Title: I Can’t Stand The Rain
Label: Hi Records
Ann Peebles continues to make an impact on the music scene: due both to her strong soul musical legacy and her attitude. She was the epitome of girl power. Although this ‘girl power’ was more Aretha Franklin than Spice Girls. The best female singer on the Hi Records label, she came from a gospel background. With her father, a minister and her mother a singer Ann Peebles sang at a young age in her father’s church choir and on the gospel circuit with her father’s group, the Peebles Choir.
Ann Peebles will always be associated firstly with this album and the title track from the same by music fans…and professionals. For example, former Free and Bad Company frontman, Paul Rodgers covered the song on his album, The Royal Sessions.
“The reason we recorded that song was because I saw the master in the studio and I asked about it. [Peebles’ organist] Charles Hodges said ‘Oh, yeah. She recorded that song right here in this studio and we were the band.’ I said, ‘Oh my gosh, can we try that one?’ and he said ‘Absolutely.’ So, we did our own version and it made it onto the album.”
John Lennon famously quoted the song as one of his favourites. In fact, he was in the audience for an Ann Peebles gig, in the early 70s, with Harry Nilsson at the Troubadour Club, during his infamous Lost Weekend of drink and drug jaunts. The pair were witnessed singing the song in barbershop quartet harmony fashion.
Released in 1974 on the Memphis-based Hi Records label, much of the album was co-written by Peebles, mostly with her husband, Don Bryant. In fact, seven of the 10 tracks on this album have Ann Peebles’ name down as a song credit. The music itself was based upon a sparse, laid back funk with the characteristic Hi rhythm section that integrated both the brass and string sections to their best effect. Peebles’ own vocal combined bubbling emotion, suppressed to a steaming potential. After all, this is a song and an album that examines the dark side of love.
I Can’t Stand The Rain may have been the stand-out song and most popular single from the album but three more singles were taken from the LP. Joe Simon’s (You Keep Me) Hangin’ On which was the only cover on the entire LP, had been a hit for Simon in 1968. It was followed by Do I Need You, which went to No 57 in the R&B charts. The third single release was a ballad supported by a string section. Until You Came Into My Life didn’t chart and was written by Ann and Don Bryant.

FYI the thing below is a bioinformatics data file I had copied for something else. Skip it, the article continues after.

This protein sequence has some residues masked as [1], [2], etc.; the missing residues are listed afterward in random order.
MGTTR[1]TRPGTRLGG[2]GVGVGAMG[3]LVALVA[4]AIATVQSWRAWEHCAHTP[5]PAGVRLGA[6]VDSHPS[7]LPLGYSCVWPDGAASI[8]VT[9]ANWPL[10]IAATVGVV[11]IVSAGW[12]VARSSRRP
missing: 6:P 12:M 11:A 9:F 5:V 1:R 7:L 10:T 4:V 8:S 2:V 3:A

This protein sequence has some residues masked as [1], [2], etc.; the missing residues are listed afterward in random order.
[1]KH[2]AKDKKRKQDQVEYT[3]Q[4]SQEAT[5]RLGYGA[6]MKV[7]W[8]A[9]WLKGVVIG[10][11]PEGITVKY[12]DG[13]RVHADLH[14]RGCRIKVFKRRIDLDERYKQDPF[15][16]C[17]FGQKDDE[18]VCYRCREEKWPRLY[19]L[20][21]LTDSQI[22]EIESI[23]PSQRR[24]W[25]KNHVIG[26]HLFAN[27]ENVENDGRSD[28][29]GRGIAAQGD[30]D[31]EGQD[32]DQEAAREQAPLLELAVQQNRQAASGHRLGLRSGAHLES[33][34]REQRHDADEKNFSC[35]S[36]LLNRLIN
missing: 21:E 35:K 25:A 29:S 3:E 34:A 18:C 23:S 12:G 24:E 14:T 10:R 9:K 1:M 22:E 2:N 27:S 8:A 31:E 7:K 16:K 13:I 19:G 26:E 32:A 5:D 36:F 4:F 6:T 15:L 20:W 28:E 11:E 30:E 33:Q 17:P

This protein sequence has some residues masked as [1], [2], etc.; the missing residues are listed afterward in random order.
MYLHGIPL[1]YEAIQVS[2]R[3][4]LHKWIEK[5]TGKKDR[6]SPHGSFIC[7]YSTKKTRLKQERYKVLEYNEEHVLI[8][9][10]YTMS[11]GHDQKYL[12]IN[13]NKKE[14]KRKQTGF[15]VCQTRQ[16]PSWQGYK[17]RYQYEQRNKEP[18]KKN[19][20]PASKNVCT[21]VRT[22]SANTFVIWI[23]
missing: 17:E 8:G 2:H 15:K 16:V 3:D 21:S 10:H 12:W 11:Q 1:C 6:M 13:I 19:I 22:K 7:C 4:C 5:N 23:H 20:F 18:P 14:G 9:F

The rest of the album was just as effusive and as effective and was recorded at the Hi studios, an old converted cinema filled with basic studio equipment. Until 1973, that was, when a new gadget arrived in town that set minds wondering, “That was an electric timbale”, said Peebles. This would be the machine that would create those raindrop effects on the title track. “We were the first people to use it, at least in that order. When we were recording something, we usually played the tape back and maybe we’d take something off, like the first bars and listen to it. Then we’d take the bass off and listen to it and so on. Sometimes we’d take off everything and just listen to the voice to see if we had every note that we wanted. At first, we had the timbales all the way through the song but as we played the tape, Willie Mitchell (producer and engineer) said ‘What about if the timbales were in front before anything else comes in?’ So we did that and when we listened back I said ‘I love it, let’s do that’.”
The result is a classic soul album full of dark, vivacious yet gorgeous soul.
For those looking to grab a well mastered and pressed digital edition then look no further than the US-based Fat Possum record label. Known for their hardcore blues recordings and reissues, Fat Possum still has five Ann Peebles albums, previously on the Hi record label. I Can’t Stand The Rain is joined by: Part Time Love (1971); Tellin It (1976); If This Is Heaven (1978), The Handwriting Is On The Wall (1979). All CDs are released with their original artwork and tracklistings.